Friday, October 23, 2009

The question is more important than you think

This quote from the book Buying In (40) fascinates me:
The vast majority of our brain's activities - 98% of it, by one estimation - happens outside of conscious awareness...Daniel Kahneman and Amos Tversky published work indicating that people make decisions about risk partly in reaction to how a problem is framed - their risk tolerance changes depending on the working of the question they are asked, even if the issue described is, in reality, identical.
What this means is that you can look at the exact same situation and make two very different decisions based on how someone asks you a question. Nothing about the reality of the situation is different, only the words used in the question asking you to make a decision - and that can change everything!

This means that you need to make sure that you are asking the best questions you can about important decisions for yourself, for your family, and for your teams. Brainstorm the best question that really needs to be answered.

Let's think through a scenario: Your son just came home with a D on his report card. Here are two questions you can ask. Think through your initial response to the first question before you move on to the second one.

1) How are you going to punish him?

2) How are you going to help train him?

Was their a difference in the possibilities that came into your head?

It is worth spending time making sure that you have the best goals for your family and your organization so that the right inquiries can be asked - your behavior and your activities are based more on the questions that you ask, and thus try to answer, rather than abstract concepts framed on a wall.

Here is a great example from the book Made To Stick(186, 187):
Army food is just about what you'd expect: bland, overcooked, and prepared in massive quantities. The dishes are not garnished with sprigs of parsley. The mess halls are essentially calorie factories, giving the troops the fuel they need to do their jobs. An old Army proverb says, "An Army travels on its stomach."

The Pegasus chow hall, just outside the Baghdad airport, has developed a different reputation. At Pegasus, the prime rib is perfectly prepared. The fruit platter is a beautiful assortment of watermelon, kiwi fruit, and grapes. There are legends of soldiers driving to Pegasus from the Green Zone (the well-protected Americanized area of Baghdad), along one of the most treacherous roads in Iraq, just to eat a meal.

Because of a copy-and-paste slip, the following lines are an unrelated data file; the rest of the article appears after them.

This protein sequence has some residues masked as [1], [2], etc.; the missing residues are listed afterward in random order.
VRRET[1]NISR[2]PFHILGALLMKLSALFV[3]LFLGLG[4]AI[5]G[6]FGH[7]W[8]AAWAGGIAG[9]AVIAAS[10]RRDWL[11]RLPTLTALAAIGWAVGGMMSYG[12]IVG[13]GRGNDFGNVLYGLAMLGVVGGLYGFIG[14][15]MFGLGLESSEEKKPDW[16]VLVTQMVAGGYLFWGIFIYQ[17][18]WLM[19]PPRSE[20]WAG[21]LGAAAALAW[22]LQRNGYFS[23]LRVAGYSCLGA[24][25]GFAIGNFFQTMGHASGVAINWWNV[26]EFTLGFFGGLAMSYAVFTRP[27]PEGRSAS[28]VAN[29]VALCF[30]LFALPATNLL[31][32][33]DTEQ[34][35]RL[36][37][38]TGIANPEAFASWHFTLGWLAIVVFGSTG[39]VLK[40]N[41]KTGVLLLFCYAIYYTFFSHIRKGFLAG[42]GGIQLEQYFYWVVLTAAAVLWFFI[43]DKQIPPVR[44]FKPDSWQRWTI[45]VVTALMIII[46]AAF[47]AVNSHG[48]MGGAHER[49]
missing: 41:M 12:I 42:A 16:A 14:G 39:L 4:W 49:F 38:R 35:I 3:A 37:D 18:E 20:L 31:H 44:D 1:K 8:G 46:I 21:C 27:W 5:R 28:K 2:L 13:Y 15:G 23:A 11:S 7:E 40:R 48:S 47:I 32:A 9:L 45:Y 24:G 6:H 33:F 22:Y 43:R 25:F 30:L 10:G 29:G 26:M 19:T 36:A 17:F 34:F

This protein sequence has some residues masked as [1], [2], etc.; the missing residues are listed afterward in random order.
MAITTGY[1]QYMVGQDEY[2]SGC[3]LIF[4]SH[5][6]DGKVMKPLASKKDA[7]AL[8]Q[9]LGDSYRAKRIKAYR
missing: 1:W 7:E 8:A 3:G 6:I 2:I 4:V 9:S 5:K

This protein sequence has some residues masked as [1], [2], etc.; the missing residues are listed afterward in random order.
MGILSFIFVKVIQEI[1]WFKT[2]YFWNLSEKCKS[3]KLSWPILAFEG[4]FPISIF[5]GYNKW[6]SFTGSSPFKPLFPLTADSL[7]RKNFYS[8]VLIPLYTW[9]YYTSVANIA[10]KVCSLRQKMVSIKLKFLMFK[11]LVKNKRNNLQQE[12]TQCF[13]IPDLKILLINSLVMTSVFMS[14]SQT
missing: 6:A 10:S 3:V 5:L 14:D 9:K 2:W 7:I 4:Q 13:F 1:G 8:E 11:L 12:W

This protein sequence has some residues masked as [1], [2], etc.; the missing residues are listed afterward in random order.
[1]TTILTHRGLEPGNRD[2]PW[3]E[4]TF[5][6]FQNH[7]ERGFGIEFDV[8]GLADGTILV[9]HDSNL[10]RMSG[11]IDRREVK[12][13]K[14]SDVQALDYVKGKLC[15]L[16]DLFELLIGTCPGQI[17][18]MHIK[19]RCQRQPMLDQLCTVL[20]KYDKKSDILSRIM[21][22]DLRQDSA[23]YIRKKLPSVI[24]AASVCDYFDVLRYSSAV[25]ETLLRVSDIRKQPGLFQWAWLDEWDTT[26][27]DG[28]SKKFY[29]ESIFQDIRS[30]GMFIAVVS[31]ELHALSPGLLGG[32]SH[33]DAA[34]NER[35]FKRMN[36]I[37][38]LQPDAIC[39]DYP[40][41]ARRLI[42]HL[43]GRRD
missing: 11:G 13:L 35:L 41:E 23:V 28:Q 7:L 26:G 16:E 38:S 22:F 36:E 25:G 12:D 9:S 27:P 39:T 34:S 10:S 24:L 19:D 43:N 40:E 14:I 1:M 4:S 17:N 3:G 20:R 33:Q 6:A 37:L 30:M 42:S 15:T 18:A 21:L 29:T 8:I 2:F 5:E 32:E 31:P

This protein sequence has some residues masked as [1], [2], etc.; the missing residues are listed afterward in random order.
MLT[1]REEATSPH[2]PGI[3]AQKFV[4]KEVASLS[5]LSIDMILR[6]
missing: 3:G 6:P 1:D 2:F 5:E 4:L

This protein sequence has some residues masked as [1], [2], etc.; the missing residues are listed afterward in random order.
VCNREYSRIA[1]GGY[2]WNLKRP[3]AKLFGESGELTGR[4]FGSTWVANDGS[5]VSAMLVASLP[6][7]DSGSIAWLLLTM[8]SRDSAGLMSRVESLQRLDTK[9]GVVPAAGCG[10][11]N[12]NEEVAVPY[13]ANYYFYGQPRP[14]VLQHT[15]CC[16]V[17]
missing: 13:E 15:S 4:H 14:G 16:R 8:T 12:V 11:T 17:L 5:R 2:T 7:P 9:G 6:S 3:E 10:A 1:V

Floyd Lee, the man in charge of Pegasus, was retired from his twenty-five-year career as a Marine Corps and Army cook when the Iraq war began. He came out of retirement to take the job. "The gook Lord gave me a second chance to feed soldiers," he said. "I've waited for this job all my life, and here I am in Baghdad."

Lee is well aware that being a soldier is relentlessly difficult. The soldiers often work eighteen-hour days, seven days a week. The threat of danger in Iraq is constant. Lee wants Pegasus to provide a respite from the turmoil. He's clear about his leadership mission: "As I see it, I am not just in charge of food service; I am in charge of morale."
This vision manifests itself in hundreds of small actions taken by Lee's staff on a daily basis. At Pegasus, the white walls of the typical mess hall are covered with sports banners. There are gold treatments on the windows, and green tablecloths with tassels. The harsh fluorescent lights have been replaced by ceiling fans with soft bulbs. The servers wear tall white chef's hats.

The remarkable thing about Pegasus's reputation for great food is that Pegasus works with exactly the same raw materials that everyone else does. Pegasus serves the same twenty-one-day Army menu as other dining halls. Its food comes from the same suppliers. It's the attitude that makes difference. A chef sorts through the daily fruit shipment, culling the bad grapes, selecting the best parts of the watermelon and kiwi, to prepare the perfect fruit tray. At night, the dessert table features five kinds of pie and three kinds of cake. The Sunday prime rib is marinated for two full days. A cook from New orleans orders spices that are mailed to Iraq to enhance the entrees. A dessert chef describes her strawberry cake as "sexual and sensual" - two adjectives never before applied to Army food.

Lee realizes that serving food is a job, but improving morale is a mission. Improving morale involves creativity and experimentation and mastery. Serving food involves a ladle.
What is my job, or What is my mission? How do we feed all these people, or how do we improve morale? How long must we work, or how do we make this incredible?

The power of questions.

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